Are you ready to bring your climate commitment outside the hallowed halls of your church?
We have the excellent opportunity for clergy and up to four laypeople from our congregations to attend the May 19 faith training with Citizens' Climate Lobby.
Legislation is the vehicle that can move us from sustainability in our own lives to achieve the social transformation necessary to ensure we avoid runaway climate change. This means that lobbying for this legislation is one of the most important actions we, as citizens, can take.
Citizens' Climate Lobby is one of the most well-established organizations using people power to push for climate legislation. CCL supports a carbon price, which accurately prices carbon to include its full social cost, incentivizing climate action through a language we all find intuitive – money. In particular, CCL pushes for a carbon fee and dividend, wherein citizens receive a rebate check each month. This approach helps lower income folks, and is supported by climate scientist and activist James Hansen as the most politically feasible option for limiting carbon emissions within the United States.
So come join on Tuesday, May 19 from 6 to 9 PM at Congregation Kehillath Israel in Brookline to receive the Citizens' Climate Lobby training, and learn how to speak into our voice as church members. (See more here.) Those who attend the May 19 training and are able should consider joining the June 21-23 Citizens' Climate Lobby national conference in Washington DC, which has no registration fee for clergy (FAQ here).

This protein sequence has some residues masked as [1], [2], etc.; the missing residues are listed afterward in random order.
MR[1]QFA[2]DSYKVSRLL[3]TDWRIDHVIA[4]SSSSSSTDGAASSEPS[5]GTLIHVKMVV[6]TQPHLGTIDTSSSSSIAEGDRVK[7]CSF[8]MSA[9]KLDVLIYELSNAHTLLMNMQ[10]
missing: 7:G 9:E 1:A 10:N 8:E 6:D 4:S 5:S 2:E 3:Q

For all of us concerned with the habitability of this beautiful world, this training is an opportunity to join others in standing at the crossroads of faithful idealism and political pragmatism, capable of bringing about the legislative solutions we need. Register here!
Please contact me (email@example.com) or Judy Weiss (firstname.lastname@example.org), head of the Boston CCL chapter, for more information.
We invite users of this website to post comments in response to posts published here. In order to maintain a respectful community, we insist that comments be polite, respectful and tolerant of opposing viewpoints. We reserve the right to remove comments that are hostile, hateful or abusive to others, or that constitute personal attacks. In the interest of transparency, we highly recommend that users comment using their full names. For those who feel a need for more anonymity, however, we will allow posts using first names and last initial.